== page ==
To save content items to your account,
please confirm that you agree to abide by our usage policies.
If this is the first time you use this feature, you will be asked to authorise Cambridge Core to connect with your account.
Find out more about saving content to .
To save content items to your Kindle, first ensure email@example.com
is added to your Approved Personal Document E-mail List under your Personal Document Settings
on the Manage Your Content and Devices page of your Amazon account. Then enter the ‘name’ part
of your Kindle email address below.
Find out more about saving to your Kindle.
Note you can select to save to either the @free.kindle.com or @kindle.com variations.
‘@free.kindle.com’ emails are free but can only be saved to your device when it is connected to wi-fi.
‘@kindle.com’ emails can be delivered even when you are not connected to wi-fi, but note that service fees apply.
The VIALACTEA project brings to a common forum the major new-generation surveys of the Milky Way Galactic Plane from 1μm to the radio, both in thermal continuum and in atomic and molecular lines, to attack in a systematic way the characterization of the Milky Way as a star formation engine. Images, catalogues, spectroscopic datacubes and radiative transfer models of the Spectral Energy Distributions (SEDs) of sites of star formation have been incorporated and indexed in the VIALACTEA Knowledge Base (VLKB). The VLKB consists of a combination of a relational database where the VIALACTEA data and metadata are homogenised and stored, and a filesystem-based stored information. This infrastructure allowed, among others, the generation of extensive catalogue for compact sources and extended structures in the Galactic Plane, the implementation of data-mining algorithms for the band-merging of multiwavelength data and expert systems for the automated analysis of molecular line surveys to extract critical kinematical information and derive distances using Galaxy rotation curves and new 3D extinction maps. A new VIALACTEA 3D Visual Analytics interface has been developed that provides integrated access and analysis of continuum and spectroscopic images together with catalogue data directly interfacing with the VLKB.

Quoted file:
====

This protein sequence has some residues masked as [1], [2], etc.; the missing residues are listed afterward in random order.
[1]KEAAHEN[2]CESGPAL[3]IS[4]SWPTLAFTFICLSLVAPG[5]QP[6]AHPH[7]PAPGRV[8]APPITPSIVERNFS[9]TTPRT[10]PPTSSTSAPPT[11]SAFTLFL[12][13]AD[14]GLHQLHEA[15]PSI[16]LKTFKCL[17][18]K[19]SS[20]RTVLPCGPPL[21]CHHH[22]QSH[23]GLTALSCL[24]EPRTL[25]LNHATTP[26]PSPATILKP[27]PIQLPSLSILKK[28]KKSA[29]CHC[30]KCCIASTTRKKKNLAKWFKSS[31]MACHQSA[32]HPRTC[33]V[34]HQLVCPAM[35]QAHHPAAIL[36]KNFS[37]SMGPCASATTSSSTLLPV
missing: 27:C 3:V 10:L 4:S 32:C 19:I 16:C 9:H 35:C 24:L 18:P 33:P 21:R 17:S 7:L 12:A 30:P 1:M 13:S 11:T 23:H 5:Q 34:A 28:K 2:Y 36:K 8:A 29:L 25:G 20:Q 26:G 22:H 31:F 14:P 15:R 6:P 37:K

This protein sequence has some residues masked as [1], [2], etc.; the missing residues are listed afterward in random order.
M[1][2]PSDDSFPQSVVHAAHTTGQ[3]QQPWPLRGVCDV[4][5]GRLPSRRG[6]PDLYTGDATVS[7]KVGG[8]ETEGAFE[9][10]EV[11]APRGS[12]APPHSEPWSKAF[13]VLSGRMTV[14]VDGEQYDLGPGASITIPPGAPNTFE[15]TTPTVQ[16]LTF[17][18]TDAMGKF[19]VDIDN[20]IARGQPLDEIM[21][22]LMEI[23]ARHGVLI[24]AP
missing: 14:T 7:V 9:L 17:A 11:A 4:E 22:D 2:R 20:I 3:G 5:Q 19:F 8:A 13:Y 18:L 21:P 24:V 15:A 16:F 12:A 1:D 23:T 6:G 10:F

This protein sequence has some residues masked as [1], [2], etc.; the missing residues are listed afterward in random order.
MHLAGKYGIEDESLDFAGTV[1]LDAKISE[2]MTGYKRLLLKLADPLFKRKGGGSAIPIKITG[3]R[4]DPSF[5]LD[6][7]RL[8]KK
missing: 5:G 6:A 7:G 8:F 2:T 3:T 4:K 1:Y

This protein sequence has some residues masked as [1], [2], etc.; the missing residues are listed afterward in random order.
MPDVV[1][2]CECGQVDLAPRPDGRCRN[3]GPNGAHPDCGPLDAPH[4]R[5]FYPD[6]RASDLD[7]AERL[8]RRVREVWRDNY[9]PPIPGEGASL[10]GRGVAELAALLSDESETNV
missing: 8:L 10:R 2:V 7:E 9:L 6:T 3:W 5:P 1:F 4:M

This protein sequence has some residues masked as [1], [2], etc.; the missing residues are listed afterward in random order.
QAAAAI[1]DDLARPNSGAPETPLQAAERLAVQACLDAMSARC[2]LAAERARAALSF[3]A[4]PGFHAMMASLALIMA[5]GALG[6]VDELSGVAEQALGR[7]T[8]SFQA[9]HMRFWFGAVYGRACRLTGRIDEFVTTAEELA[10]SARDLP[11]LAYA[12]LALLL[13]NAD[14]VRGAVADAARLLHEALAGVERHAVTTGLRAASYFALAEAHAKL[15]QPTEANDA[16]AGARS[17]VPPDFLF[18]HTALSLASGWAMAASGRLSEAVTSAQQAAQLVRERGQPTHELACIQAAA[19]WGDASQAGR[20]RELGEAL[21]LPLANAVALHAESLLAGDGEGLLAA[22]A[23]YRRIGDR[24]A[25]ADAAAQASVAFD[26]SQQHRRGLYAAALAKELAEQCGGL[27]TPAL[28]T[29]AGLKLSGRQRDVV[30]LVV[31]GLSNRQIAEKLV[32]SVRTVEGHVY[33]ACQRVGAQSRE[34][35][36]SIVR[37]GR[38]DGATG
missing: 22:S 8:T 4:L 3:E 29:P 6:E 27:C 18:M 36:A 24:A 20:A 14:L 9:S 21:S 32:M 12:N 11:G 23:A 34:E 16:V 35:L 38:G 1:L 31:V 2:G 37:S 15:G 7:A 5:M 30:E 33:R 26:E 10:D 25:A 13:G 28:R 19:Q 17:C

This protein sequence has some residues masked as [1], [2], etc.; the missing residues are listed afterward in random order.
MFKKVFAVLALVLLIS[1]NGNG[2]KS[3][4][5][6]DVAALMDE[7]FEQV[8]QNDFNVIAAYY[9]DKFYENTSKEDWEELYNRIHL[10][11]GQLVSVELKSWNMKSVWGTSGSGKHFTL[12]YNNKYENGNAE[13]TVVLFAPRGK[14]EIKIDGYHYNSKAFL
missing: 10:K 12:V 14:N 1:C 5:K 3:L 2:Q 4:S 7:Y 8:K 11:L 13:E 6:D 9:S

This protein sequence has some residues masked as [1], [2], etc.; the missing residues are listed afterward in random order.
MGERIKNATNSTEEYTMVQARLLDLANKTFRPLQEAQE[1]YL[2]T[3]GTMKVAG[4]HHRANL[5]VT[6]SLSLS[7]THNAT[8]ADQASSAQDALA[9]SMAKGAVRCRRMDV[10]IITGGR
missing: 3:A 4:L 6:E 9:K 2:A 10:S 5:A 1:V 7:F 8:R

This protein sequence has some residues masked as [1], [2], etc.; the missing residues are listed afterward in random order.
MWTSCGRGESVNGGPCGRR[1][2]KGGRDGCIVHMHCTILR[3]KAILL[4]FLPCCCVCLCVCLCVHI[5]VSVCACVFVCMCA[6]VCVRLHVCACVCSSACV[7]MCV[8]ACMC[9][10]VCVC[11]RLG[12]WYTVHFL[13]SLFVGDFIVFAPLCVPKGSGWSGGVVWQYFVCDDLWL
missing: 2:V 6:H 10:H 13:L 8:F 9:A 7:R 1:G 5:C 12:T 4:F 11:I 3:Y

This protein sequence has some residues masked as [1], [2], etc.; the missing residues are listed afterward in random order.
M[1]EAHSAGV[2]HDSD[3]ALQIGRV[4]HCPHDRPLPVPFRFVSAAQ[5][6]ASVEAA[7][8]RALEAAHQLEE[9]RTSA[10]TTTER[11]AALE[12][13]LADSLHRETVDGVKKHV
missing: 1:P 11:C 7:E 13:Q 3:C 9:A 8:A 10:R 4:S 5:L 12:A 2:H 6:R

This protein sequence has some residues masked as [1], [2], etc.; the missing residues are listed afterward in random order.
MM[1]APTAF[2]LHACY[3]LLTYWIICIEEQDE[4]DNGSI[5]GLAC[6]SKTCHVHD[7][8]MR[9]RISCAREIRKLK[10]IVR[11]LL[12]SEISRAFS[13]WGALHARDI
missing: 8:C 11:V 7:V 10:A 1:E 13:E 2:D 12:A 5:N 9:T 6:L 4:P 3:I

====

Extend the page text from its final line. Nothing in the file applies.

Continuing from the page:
In the current data-driven science era, it is needed that data analysis techniques has to quickly evolve to face with data whose dimensions has increased up to the Petabyte scale. In particular, being modern astrophysics based on multi-wavelength data organized into large catalogues, it is crucial that the astronomical catalog cross-matching methods, strongly dependant from the catalogues size, must ensure efficiency, reliability and scalability. Furthermore, multi-band data are archived and reduced in different ways, so that the resulting catalogues may differ each other in formats, resolution, data structure, etc, thus requiring the highest generality of cross-matching features. We present C3 (Command-line Catalogue Cross-match), a multi-platform application designed to efficiently cross-match massive catalogues from modern surveys. Conceived as a stand-alone command-line process or a module within generic data reduction/analysis pipeline, it provides the maximum flexibility, in terms of portability, configuration, coordinates and cross-matching types, ensuring high performance capabilities by using a multi-core parallel processing paradigm and a sky partitioning algorithm.